CERS Study Shows Fewer Deaths, Fewer Tax Dollars Spent Since Minnesota Primary Seat Belt Law Passed

On March 26, the Minnesota Department of Public Safety released a study conducted by the Center for Excellence in Rural Safety that showed Minnesota has had 68 fewer traffic deaths since the state's seat belt law changed from a secondary to primary law in June 2009.

Researchers examined crash and health statistics from the State of Minnesota to determine that, controlling for all other factors, including Minnesota's already declining traffic fatalities, 68 fewer people had died and there were 320 fewer incapacitating injuries from traffic crashes, than would have been expected had the law not been changed.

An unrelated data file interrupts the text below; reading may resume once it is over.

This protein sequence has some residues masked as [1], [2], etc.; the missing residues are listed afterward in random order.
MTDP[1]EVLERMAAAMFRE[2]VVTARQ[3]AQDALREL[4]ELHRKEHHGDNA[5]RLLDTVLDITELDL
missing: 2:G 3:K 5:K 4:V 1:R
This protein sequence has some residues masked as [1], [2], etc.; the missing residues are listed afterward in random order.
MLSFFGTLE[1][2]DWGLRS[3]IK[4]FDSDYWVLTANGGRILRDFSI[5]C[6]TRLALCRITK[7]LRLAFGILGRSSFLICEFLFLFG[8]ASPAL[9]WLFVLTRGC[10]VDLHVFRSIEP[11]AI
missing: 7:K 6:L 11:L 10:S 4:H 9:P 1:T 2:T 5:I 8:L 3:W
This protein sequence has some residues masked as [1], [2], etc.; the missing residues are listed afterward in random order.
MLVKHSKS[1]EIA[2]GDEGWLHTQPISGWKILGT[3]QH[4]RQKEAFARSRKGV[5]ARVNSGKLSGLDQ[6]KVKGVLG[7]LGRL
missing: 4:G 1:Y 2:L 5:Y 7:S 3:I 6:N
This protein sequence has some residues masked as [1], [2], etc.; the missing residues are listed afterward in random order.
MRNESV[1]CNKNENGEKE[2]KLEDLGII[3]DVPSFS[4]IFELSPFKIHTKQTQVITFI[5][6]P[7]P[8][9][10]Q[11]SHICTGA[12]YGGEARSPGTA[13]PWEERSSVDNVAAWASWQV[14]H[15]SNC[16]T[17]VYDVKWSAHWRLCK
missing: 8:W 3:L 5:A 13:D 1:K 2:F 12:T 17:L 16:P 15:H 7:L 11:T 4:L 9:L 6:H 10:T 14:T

These saved lives and serious injuries meant that $45 million was not spent on hospital bills, of which nearly $10 million would have been paid directly by Minnesota payers through programs like such as Medicare, Medicaid and other government insurance programs.

A longer description of the work can be found on the Humphrey School website.

The full study is currently available on website of the Minnesota Department of Public Safety

Hubert H. Humphrey Institute of Public Affairs